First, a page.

Another Oscars comes and goes
Deserved new reputations for Marion Cotillard, French winner of the best actress statue for channeling Edith Piaf, and Gary Busey, who freaked out Ryan Seacrest and Jennifer Garner on E's red carpet. I hung in for most of the show, and liked Jon Stewart better than last time, but the Independent Spirit Awards Saturday night proved to a more entertaining (and shorter) show. Rival Oscar views: "Filled with as much magic and madness as ever," gushed the Los Angeles Times, now heavily invested in hyping all Hollywood awards. Nikki Finke, before the Oscars began: "Even Hollywood interest in the show is at its lowest point in recent memory." List of winners
Mayor pressures council on budget deficit
City Hall politics
Mayor also to name his education team
Reformer Angela Bass will be introduced as the Superintendent of Instruction for the mayor's schools in a morning presser at Samuel Gompers Middle School.
Times rethinks water
"Today, we begin a series of editorials that explore some of the most ancient and deeply held views of our ancestors – the sturdy, rapacious men who built this newspaper and the city of Los Angeles." editorial page editor Jim Newton blogs, promising a revision of the Times' historic role as booster and water-grabber.
This time, we’re doing it not as land barons (it’s safe to say that Harry Chandler would have been crushed to wake up one morning and find himself in possession of the combined real estate holdings of today’s editorial board), but as heirs to a newspaper built on water – and as residents of a region whose history has been formed by its pursuit....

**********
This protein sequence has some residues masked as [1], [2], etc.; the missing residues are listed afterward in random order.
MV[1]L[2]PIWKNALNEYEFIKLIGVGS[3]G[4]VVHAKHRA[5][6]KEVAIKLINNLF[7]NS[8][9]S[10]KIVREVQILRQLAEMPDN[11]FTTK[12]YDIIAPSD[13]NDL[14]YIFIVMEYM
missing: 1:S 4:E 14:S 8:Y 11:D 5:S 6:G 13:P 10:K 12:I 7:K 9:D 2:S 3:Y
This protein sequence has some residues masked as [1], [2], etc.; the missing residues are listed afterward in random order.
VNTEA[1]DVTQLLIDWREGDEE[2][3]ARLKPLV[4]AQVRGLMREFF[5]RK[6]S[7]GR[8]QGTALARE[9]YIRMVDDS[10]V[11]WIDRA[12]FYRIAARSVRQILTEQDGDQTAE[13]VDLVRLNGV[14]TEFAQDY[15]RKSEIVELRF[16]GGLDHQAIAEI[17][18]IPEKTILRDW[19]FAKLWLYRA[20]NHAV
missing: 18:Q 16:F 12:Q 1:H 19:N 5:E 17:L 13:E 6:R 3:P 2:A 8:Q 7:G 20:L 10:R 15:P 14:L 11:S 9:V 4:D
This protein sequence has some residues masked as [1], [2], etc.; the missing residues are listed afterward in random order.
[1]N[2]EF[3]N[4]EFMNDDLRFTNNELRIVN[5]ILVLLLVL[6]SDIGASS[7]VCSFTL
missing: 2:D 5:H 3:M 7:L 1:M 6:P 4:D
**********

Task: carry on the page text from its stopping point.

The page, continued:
Yes, that means we’re breaking some precedent here, but we’re doing it with full consciousness.
Stuff white people like
Times columnist Gregory Rodriguez analyzes the emotional reactions stirred by Christian Lander's popular (or unpopular) new blog, only six weeks old and reportedly receiving 300,000 daily hits as it satirizes racial stereotypes. Lander, Canadian and white, lives in Culver City. Rodriguez:
Lander is doing to whites what scores of journalists and politicians do to non-white minorities every day, "essentializing" complex identities -- that is, stripping away all variety and reducing them to their presumed authentic essences.
One irony-deficient reader complained that the blog was less about white people than it was about yuppies. And without knowing it, she was cutting to the heart of the joke.
Grand Avenue plan in trouble
The developer says no worries, but apparently there are concerns about the economics. A key financial partner opts out, and the royal family of Dubai opts in. Elsewhere downtown, "More than a third of the approximately 110 residential projects proposed for downtown -- including the 50-story Zen tower on 3rd and Hill streets, the Mill Street Lofts in the industrial district, the multitower Metropolis off the 110 Freeway and the conversion of the former Herald Examiner building -- have been delayed or put on hold amid the rocky real estate market." LAT, Downtown News
CRA plans for Westlake Theatre
The agency bought the landmark theater on Alvarado this month for $5.7 million, and four adjacent properties for $5.1 million, and plans a mixed-use project. LABJ
Photo: Lawrence K. Ho / LA Times